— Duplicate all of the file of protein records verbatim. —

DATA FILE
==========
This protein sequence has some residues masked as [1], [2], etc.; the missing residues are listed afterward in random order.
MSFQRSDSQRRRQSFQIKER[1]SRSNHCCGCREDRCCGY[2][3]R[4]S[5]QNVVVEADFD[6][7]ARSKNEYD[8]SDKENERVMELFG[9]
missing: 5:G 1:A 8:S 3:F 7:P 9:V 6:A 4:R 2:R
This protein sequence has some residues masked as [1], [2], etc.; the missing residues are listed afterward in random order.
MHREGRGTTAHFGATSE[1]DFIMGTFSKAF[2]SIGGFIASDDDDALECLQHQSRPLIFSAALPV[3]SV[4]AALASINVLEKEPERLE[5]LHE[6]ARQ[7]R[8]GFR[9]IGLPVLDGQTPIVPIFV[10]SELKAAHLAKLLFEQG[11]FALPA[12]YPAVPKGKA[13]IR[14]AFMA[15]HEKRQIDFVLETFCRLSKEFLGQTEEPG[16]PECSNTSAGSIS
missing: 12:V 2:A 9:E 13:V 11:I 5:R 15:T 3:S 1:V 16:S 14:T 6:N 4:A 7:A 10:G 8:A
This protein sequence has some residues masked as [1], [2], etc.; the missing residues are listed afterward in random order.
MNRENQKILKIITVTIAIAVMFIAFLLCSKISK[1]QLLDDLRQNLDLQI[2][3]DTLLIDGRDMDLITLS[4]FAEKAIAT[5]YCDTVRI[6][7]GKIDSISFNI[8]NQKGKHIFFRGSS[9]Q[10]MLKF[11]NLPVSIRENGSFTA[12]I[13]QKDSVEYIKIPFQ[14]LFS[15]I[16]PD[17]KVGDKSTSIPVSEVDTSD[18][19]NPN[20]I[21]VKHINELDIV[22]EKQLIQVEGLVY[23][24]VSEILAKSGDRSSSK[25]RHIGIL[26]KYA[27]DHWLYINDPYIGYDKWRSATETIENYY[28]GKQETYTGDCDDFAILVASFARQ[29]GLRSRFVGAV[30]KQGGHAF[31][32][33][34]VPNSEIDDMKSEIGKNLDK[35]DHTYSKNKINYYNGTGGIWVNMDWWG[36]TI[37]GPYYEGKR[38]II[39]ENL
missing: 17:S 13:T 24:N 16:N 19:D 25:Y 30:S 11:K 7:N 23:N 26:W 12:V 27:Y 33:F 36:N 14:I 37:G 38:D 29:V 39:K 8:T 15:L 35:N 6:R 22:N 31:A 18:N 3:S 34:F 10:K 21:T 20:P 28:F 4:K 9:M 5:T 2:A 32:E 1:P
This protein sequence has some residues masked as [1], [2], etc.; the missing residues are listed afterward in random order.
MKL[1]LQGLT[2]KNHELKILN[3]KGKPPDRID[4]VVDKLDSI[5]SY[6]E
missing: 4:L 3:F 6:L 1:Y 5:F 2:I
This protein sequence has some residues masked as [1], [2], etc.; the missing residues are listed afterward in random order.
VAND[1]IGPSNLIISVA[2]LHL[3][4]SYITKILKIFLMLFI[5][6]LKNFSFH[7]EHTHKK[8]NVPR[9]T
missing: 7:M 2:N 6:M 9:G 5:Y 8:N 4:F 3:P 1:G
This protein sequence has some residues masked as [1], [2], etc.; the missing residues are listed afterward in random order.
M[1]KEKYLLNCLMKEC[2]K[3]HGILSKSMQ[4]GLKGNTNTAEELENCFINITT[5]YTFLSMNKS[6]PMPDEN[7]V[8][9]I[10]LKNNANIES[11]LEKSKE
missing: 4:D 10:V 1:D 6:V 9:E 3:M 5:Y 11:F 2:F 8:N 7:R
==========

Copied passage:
This protein sequence has some residues masked as [1], [2], etc.; the missing residues are listed afterward in random order.
MSFQRSDSQRRRQSFQIKER[1]SRSNHCCGCREDRCCGY[2][3]R[4]S[5]QNVVVEADFD[6][7]ARSKNEYD[8]SDKENERVMELFG[9]
missing: 5:G 1:A 8:S 3:F 7:P 9:V 6:A 4:R 2:R
This protein sequence has some residues masked as [1], [2], etc.; the missing residues are listed afterward in random order.
MHREGRGTTAHFGATSE[1]DFIMGTFSKAF[2]SIGGFIASDDDDALECLQHQSRPLIFSAALPV[3]SV[4]AALASINVLEKEPERLE[5]LHE[6]ARQ[7]R[8]GFR[9]IGLPVLDGQTPIVPIFV[10]SELKAAHLAKLLFEQG[11]FALPA[12]YPAVPKGKA[13]IR[14]AFMA[15]HEKRQIDFVLETFCRLSKEFLGQTEEPG[16]PECSNTSAGSIS
missing: 12:V 2:A 9:E 13:V 11:I 5:R 15:T 3:S 1:V 16:S 14:T 6:N 4:A 7:A 10:G 8:A
This protein sequence has some residues masked as [1], [2], etc.; the missing residues are listed afterward in random order.
MNRENQKILKIITVTIAIAVMFIAFLLCSKISK[1]QLLDDLRQNLDLQI[2][3]DTLLIDGRDMDLITLS[4]FAEKAIAT[5]YCDTVRI[6][7]GKIDSISFNI[8]NQKGKHIFFRGSS[9]Q[10]MLKF[11]NLPVSIRENGSFTA[12]I[13]QKDSVEYIKIPFQ[14]LFS[15]I[16]PD[17]KVGDKSTSIPVSEVDTSD[18][19]NPN[20]I[21]VKHINELDIV[22]EKQLIQVEGLVY[23][24]VSEILAKSGDRSSSK[25]RHIGIL[26]KYA[27]DHWLYINDPYIGYDKWRSATETIENYY[28]GKQETYTGDCDDFAILVASFARQ[29]GLRSRFVGAV[30]KQGGHAF[31][32][33][34]VPNSEIDDMKSEIGKNLDK[35]DHTYSKNKINYYNGTGGIWVNMDWWG[36]TI[37]GPYYEGKR[38]II[39]ENL
missing: 17:S 13:T 24:N 16:N 19:D 25:Y 30:S 11:K 7:N 23:N 26:W 12:V 27:Y 33:F 36:N 14:I 37:G 38:D 29:V 39:K 8:T 15:L 35:N 6:R 22:N 31:A 18:N 3:S 34:F 10:K 21:T 20:P 28:F 4:K 9:M 5:T 2:A 32:E 1:P
This protein sequence has some residues masked as [1], [2], etc.; the missing residues are listed afterward in random order.
MKL[1]LQGLT[2]KNHELKILN[3]KGKPPDRID[4]VVDKLDSI[5]SY[6]E
missing: 4:L 3:F 6:L 1:Y 5:F 2:I
This protein sequence has some residues masked as [1], [2], etc.; the missing residues are listed afterward in random order.
VAND[1]IGPSNLIISVA[2]LHL[3][4]SYITKILKIFLMLFI[5][6]LKNFSFH[7]EHTHKK[8]NVPR[9]T
missing: 7:M 2:N 6:M 9:G 5:Y 8:N 4:F 3:P 1:G
This protein sequence has some residues masked as [1], [2], etc.; the missing residues are listed afterward in random order.
M[1]KEKYLLNCLMKEC[2]K[3]HGILSKSMQ[4]GLKGNTNTAEELENCFINITT[5]YTFLSMNKS[6]PMPDEN[7]V[8][9]I[10]LKNNANIES[11]LEKSKE
missing: 4:D 10:V 1:D 6:V 9:E 3:M 5:Y 11:F 2:F 8:N 7:R